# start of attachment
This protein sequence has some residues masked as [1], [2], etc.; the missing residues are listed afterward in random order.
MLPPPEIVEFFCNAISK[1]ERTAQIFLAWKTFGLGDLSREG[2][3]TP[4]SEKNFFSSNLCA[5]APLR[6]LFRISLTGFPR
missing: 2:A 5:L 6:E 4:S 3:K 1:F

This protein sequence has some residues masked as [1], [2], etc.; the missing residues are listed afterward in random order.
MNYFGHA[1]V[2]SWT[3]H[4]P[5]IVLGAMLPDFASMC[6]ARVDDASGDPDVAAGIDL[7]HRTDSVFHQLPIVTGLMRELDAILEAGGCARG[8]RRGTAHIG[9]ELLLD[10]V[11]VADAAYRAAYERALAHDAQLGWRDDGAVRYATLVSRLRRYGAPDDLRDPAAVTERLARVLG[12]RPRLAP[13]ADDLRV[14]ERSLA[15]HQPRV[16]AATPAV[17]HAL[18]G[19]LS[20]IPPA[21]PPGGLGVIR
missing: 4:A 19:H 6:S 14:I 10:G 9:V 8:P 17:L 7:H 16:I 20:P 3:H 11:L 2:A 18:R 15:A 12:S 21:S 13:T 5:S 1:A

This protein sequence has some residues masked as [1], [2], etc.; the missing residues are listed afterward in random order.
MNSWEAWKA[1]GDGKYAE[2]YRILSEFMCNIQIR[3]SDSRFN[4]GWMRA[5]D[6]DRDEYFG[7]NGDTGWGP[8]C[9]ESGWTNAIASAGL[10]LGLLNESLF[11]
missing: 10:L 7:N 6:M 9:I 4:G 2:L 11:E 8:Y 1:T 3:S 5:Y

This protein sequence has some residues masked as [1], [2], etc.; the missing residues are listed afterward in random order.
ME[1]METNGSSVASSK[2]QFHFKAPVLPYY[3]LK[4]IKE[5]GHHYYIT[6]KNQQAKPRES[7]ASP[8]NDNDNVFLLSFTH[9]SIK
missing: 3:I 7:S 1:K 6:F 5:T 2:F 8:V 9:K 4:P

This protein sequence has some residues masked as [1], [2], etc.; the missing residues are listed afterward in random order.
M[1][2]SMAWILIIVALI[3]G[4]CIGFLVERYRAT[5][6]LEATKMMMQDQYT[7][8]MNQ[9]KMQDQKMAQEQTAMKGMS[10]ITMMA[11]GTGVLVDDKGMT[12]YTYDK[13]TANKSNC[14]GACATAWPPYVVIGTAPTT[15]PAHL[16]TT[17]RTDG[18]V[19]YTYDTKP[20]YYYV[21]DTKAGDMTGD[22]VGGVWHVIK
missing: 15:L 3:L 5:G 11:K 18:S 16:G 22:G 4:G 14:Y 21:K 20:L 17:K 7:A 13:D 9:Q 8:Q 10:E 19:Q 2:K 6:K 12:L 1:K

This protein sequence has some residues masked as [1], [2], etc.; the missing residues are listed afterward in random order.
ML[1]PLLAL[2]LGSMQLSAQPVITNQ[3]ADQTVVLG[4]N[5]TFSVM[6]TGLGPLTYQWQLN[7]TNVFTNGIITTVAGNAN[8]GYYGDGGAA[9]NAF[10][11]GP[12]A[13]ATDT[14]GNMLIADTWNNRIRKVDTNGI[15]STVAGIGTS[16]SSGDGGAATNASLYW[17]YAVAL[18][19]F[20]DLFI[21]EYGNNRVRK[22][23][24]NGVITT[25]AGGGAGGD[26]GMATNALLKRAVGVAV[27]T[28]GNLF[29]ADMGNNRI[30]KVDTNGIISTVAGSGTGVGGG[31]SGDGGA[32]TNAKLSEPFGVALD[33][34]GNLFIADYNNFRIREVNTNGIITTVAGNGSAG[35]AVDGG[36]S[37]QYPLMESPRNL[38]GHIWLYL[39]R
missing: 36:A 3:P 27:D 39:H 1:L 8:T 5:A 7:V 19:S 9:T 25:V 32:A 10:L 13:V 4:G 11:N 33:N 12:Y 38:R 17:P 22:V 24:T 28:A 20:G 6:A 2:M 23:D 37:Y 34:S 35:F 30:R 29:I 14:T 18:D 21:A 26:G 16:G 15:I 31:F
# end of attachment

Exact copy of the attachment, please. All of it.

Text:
This protein sequence has some residues masked as [1], [2], etc.; the missing residues are listed afterward in random order.
MLPPPEIVEFFCNAISK[1]ERTAQIFLAWKTFGLGDLSREG[2][3]TP[4]SEKNFFSSNLCA[5]APLR[6]LFRISLTGFPR
missing: 2:A 5:L 6:E 4:S 3:K 1:F

This protein sequence has some residues masked as [1], [2], etc.; the missing residues are listed afterward in random order.
MNYFGHA[1]V[2]SWT[3]H[4]P[5]IVLGAMLPDFASMC[6]ARVDDASGDPDVAAGIDL[7]HRTDSVFHQLPIVTGLMRELDAILEAGGCARG[8]RRGTAHIG[9]ELLLD[10]V[11]VADAAYRAAYERALAHDAQLGWRDDGAVRYATLVSRLRRYGAPDDLRDPAAVTERLARVLG[12]RPRLAP[13]ADDLRV[14]ERSLA[15]HQPRV[16]AATPAV[17]HAL[18]G[19]LS[20]IPPA[21]PPGGLGVIR
missing: 4:A 19:H 6:S 14:I 10:G 9:V 8:P 17:L 7:H 16:I 20:P 3:H 11:L 2:A 18:R 15:A 12:S 21:S 13:T 5:S 1:A

This protein sequence has some residues masked as [1], [2], etc.; the missing residues are listed afterward in random order.
MNSWEAWKA[1]GDGKYAE[2]YRILSEFMCNIQIR[3]SDSRFN[4]GWMRA[5]D[6]DRDEYFG[7]NGDTGWGP[8]C[9]ESGWTNAIASAGL[10]LGLLNESLF[11]
missing: 10:L 7:N 6:M 9:I 4:G 2:L 11:E 8:Y 1:T 3:S 5:Y

This protein sequence has some residues masked as [1], [2], etc.; the missing residues are listed afterward in random order.
ME[1]METNGSSVASSK[2]QFHFKAPVLPYY[3]LK[4]IKE[5]GHHYYIT[6]KNQQAKPRES[7]ASP[8]NDNDNVFLLSFTH[9]SIK
missing: 3:I 7:S 1:K 6:F 5:T 2:F 8:V 9:K 4:P

This protein sequence has some residues masked as [1], [2], etc.; the missing residues are listed afterward in random order.
M[1][2]SMAWILIIVALI[3]G[4]CIGFLVERYRAT[5][6]LEATKMMMQDQYT[7][8]MNQ[9]KMQDQKMAQEQTAMKGMS[10]ITMMA[11]GTGVLVDDKGMT[12]YTYDK[13]TANKSNC[14]GACATAWPPYVVIGTAPTT[15]PAHL[16]TT[17]RTDG[18]V[19]YTYDTKP[20]YYYV[21]DTKAGDMTGD[22]VGGVWHVIK
missing: 15:L 3:L 5:G 11:K 18:S 16:G 22:G 4:G 14:Y 21:K 20:L 17:K 7:A 13:D 9:Q 8:Q 10:E 19:Q 2:K 6:K 12:L 1:K

This protein sequence has some residues masked as [1], [2], etc.; the missing residues are listed afterward in random order.
ML[1]PLLAL[2]LGSMQLSAQPVITNQ[3]ADQTVVLG[4]N[5]TFSVM[6]TGLGPLTYQWQLN[7]TNVFTNGIITTVAGNAN[8]GYYGDGGAA[9]NAF[10][11]GP[12]A[13]ATDT[14]GNMLIADTWNNRIRKVDTNGI[15]STVAGIGTS[16]SSGDGGAATNASLYW[17]YAVAL[18][19]F[20]DLFI[21]EYGNNRVRK[22][23][24]NGVITT[25]AGGGAGGD[26]GMATNALLKRAVGVAV[27]T[28]GNLF[29]ADMGNNRI[30]KVDTNGIISTVAGSGTGVGGG[31]SGDGGA[32]TNAKLSEPFGVALD[33][34]GNLFIADYNNFRIREVNTNGIITTVAGNGSAG[35]AVDGG[36]S[37]QYPLMESPRNL[38]GHIWLYL[39]R
missing: 36:A 3:P 27:D 39:H 1:L 8:T 5:A 7:V 19:S 9:T 25:V 32:A 10:L 13:V 4:G 11:N 33:N 12:Y 38:R 17:P 22:V 24:T 28:A 20:G 6:A 2:M 23:D 37:Y 34:S 35:F 30:R 29:I 14:T 18:D 21:A 26:G 16:G 15:I 31:F